Carry-on: Backpacks

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It’s hard to believe the pretty pink princess and primary-colored superhero backpacks elementary schoolers cart to and from school were originally used to transport hunks of game meat by hunters hundreds of years ago.

Hunters originally used the humble backpacks to travel long distances while tracking prey and, when they were successful, to transport large prey from the kill site back to the homestead. Hunters would dismember the carcass, wrap the meat, and store it in animal hide sacks strapped on their backs.

Fast forward a few centuries: explorers and military forcesused backpacks, also known as rucksacks from German ruck¬†meaning “back,” to lighten their loads. Designers take fabrics like wood, canvas and leather to make packs that travel easier and that distribute weight more efficiently, but they’re still quite rough and rudimentary.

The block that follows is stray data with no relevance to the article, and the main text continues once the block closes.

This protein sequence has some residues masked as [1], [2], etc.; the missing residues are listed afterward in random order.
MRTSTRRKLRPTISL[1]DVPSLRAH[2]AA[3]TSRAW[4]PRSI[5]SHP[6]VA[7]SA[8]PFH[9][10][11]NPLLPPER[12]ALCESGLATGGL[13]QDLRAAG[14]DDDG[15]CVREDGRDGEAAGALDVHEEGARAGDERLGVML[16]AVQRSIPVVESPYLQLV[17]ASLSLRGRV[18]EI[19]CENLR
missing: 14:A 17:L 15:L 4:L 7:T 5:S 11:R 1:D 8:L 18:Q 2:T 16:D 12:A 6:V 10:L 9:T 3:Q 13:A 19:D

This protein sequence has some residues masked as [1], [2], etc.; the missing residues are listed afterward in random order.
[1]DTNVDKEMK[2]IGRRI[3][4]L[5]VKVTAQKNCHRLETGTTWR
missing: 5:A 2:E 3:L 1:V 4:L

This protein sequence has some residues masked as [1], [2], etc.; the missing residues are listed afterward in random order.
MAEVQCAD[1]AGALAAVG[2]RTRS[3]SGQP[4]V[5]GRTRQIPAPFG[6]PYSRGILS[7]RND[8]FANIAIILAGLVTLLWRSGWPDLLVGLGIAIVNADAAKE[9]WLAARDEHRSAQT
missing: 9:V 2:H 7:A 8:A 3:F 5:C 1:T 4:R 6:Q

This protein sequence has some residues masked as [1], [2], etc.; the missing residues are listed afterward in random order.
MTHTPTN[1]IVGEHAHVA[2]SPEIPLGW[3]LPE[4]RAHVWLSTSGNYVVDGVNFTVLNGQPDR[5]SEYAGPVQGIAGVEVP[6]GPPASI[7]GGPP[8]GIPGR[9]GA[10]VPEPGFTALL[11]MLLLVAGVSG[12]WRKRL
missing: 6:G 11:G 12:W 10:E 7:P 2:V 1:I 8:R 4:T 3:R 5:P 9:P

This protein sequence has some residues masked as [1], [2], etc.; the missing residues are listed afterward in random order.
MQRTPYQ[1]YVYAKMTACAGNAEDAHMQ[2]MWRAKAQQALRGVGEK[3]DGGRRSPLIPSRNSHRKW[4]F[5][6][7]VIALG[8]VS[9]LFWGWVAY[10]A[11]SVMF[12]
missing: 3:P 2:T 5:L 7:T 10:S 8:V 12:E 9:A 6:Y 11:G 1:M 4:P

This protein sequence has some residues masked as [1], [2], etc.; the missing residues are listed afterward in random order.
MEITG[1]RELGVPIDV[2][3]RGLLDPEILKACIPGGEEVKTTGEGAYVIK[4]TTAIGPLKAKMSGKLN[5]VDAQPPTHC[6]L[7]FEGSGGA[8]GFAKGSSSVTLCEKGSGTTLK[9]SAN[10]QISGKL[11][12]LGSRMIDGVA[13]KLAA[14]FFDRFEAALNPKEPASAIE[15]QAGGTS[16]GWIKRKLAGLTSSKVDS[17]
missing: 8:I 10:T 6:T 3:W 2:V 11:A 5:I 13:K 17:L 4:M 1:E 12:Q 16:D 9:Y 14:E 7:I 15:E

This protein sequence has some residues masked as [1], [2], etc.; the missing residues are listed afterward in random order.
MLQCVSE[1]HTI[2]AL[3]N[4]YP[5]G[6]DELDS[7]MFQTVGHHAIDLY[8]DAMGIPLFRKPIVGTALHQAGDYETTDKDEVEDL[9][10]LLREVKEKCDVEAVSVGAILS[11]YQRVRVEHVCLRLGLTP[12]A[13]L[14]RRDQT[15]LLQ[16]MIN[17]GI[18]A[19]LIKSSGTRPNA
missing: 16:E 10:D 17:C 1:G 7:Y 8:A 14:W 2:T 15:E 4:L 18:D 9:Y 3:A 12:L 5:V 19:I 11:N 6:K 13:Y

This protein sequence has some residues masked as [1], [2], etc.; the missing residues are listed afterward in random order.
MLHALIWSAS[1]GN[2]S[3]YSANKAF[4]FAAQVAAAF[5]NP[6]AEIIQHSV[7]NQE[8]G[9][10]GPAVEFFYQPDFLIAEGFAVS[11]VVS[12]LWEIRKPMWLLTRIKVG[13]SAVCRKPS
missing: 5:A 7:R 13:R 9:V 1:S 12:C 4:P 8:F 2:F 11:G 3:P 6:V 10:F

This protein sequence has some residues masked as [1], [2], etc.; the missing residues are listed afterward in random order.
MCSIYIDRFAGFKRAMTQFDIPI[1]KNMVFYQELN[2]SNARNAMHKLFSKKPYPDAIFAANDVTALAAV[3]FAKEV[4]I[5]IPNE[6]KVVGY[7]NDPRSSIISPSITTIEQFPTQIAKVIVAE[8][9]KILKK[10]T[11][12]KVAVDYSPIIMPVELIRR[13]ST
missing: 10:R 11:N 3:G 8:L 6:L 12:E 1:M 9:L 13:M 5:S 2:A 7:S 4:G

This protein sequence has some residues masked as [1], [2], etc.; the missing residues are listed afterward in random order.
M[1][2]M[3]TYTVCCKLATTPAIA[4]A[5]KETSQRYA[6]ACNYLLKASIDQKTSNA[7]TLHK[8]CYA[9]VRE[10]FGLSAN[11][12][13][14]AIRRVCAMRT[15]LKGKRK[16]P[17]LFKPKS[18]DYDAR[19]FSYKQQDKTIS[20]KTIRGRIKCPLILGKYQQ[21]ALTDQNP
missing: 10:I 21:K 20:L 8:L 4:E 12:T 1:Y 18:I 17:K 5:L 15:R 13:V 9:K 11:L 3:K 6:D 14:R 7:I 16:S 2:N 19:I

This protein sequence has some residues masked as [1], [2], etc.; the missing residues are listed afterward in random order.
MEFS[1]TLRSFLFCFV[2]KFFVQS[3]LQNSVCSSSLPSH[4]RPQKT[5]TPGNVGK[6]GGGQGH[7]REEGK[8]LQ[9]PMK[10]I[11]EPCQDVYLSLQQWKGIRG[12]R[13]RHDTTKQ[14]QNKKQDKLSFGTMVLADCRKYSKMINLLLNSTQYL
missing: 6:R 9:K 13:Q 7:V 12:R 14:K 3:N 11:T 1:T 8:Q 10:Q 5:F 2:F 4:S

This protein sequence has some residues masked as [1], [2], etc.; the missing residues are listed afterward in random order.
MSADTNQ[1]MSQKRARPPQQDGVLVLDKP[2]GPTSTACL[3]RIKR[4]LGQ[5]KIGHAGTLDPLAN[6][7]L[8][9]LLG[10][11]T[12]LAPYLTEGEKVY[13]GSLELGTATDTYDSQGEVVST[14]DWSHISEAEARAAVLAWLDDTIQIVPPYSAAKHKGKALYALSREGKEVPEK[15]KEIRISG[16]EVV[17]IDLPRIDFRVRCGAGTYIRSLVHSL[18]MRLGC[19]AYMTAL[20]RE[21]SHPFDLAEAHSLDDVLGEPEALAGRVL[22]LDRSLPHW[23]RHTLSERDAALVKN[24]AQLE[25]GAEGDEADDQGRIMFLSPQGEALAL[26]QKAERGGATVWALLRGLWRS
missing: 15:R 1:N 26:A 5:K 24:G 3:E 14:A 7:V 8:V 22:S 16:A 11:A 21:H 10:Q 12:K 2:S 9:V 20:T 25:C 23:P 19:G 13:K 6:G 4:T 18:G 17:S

Enter American Sierra mountain hiker, carpenter and outdoorsman Dick Kelty. Kelty’s heyday was the 1950s, when backpacks weren’t quite as comfortable or back-friendly as they are today. Kelty wanted to make a sturdier, lightweight, more compact backpack to take with him on hikes. He researched materials and procured some nylon and aluminum for frames, drew up designs, and asked him wife to sew a few together. Additionally, he decided to move the main load-bearing area from the shoulders closer to the hips. Next, he came up with the idea of adding a hip belt or strap for added comfort and security. The modern-day backpack was born.

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